WATCH – TOUCHING: Hatikvah plays as hero pilot from hijacked Entebbe flight laid to rest
🇫🇷 🇮🇱 Captain Michel Bacos, the hero French pilot who was forced by Muslim terrorists to fly his jetliner to Entebbe in 1976 but refused to abandon Jewish passengers before an audacious rescue by Israeli commandos, was laid to rest to the sound of HaTikvah, at his request.
Michel Bacos died on Tuesday in Nice, France. He was 94. His death was announced by Christian Estrosi, the mayor of Nice, where Bacos lived.
“Michel bravely refused to surrender to anti-Semitism and barbarism and brought honor to France,” Mayor Estrosi said. “Michel was a hero.”
On June 27, 1976, an Air France Airbus A300, flight 139, flying out of Athens and carrying 248 passengers and 12 crew ended up at Entebbe airport in Uganda instead of its intended destination of Paris. The plane had been hijacked by Palestinian Muslim terrorists and its captain, Michel Bacos, found himself facing a moral dilemma of life and death proportions.
Three days later, the hijackers freed the 148 passengers who were neither Jewish nor Israeli. They threatened to kill the rest unless 53 Muslim terrorists being held in Israel and other countries on terrorism charges were released. The plane’s crew was also permitted to depart.
“There was no way we were going to leave — we were staying with the passengers to the end,” Michel Bacos told Ynet in 2016. “This was a matter of conscience, professionalism, and morality. As a former officer in the Free French Forces, I couldn’t imagine leaving behind not even a single passenger.”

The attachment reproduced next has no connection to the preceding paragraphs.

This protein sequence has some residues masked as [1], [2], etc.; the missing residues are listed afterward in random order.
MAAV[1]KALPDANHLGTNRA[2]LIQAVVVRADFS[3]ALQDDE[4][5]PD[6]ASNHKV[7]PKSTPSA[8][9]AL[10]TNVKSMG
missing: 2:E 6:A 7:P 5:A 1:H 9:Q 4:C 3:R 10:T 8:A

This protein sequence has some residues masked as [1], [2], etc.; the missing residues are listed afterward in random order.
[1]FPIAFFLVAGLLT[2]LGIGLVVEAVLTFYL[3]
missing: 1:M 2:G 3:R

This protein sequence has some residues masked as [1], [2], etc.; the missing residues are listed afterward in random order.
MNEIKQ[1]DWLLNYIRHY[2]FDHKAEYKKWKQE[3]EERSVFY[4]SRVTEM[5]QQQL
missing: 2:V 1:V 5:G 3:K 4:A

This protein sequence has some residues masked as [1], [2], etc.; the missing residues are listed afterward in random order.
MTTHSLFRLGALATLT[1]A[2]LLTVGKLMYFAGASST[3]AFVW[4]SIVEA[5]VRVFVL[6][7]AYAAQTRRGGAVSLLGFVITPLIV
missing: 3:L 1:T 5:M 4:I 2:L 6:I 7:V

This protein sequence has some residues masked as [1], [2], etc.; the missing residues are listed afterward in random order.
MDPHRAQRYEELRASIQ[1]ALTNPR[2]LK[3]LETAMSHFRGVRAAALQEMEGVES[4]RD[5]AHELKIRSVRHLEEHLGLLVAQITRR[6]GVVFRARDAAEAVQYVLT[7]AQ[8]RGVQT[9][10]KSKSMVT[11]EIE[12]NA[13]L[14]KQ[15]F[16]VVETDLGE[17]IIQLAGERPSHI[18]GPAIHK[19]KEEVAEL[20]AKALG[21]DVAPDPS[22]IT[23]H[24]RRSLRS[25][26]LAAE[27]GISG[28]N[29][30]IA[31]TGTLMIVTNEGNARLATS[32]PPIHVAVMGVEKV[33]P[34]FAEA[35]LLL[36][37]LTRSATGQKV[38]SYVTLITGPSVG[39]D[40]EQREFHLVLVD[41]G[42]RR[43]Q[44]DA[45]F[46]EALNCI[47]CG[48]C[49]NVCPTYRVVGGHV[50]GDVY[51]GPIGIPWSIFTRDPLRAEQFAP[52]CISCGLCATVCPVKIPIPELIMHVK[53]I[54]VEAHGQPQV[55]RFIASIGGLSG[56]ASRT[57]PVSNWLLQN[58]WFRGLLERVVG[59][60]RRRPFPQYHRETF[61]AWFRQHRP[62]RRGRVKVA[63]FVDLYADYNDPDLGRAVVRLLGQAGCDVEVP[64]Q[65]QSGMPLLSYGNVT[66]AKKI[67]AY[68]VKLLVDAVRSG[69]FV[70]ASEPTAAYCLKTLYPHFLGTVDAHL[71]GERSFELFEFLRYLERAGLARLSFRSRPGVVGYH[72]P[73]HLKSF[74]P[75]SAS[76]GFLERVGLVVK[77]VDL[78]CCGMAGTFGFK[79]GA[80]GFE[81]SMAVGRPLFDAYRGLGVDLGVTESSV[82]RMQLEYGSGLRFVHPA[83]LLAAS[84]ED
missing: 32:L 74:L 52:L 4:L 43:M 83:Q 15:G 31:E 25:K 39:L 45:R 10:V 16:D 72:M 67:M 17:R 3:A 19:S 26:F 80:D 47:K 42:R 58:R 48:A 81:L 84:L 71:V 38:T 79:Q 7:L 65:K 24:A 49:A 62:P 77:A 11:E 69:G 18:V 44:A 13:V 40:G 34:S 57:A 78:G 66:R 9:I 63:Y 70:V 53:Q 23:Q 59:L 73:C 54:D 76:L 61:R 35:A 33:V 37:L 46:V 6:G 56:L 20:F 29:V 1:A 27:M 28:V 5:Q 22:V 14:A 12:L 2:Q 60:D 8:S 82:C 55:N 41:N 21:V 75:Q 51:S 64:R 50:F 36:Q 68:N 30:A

As he recounted to the BBC that year, “I told my crew that we must stay until the end because that was our tradition so we cannot accept being freed. All my crew agreed without exception.”
Three planeloads of troops from the IDF carried out the rescue operation on the night of July 4. Three of the remaining 106 passengers and one Israeli commando, Lieut. Col. Yonatan Netanyahu, were killed. He was the elder brother of PM Netanyahu.
Netanyahu tweeted this week that Bacos had “stayed with the hostages through all their hardships until IDF soldiers — led by my brother Yoni — freed him in a daring operation.”
Seven terrorists and 20 Ugandan soldiers were eliminated in the raid when a convoy of Israeli commandos arrived in darkness disguised as a motorcade carrying Idi Amin, the Ugandan dictator who had welcomed the hijackers.
“I lifted my head, and I saw a soldier dressed as a member of the Ugandan army with a white hat, and he said in Hebrew: ‘Listen, guys, we’ve come to take you home,’ ” Bacos, who had often flown the Israel route and understood the language, told BBC.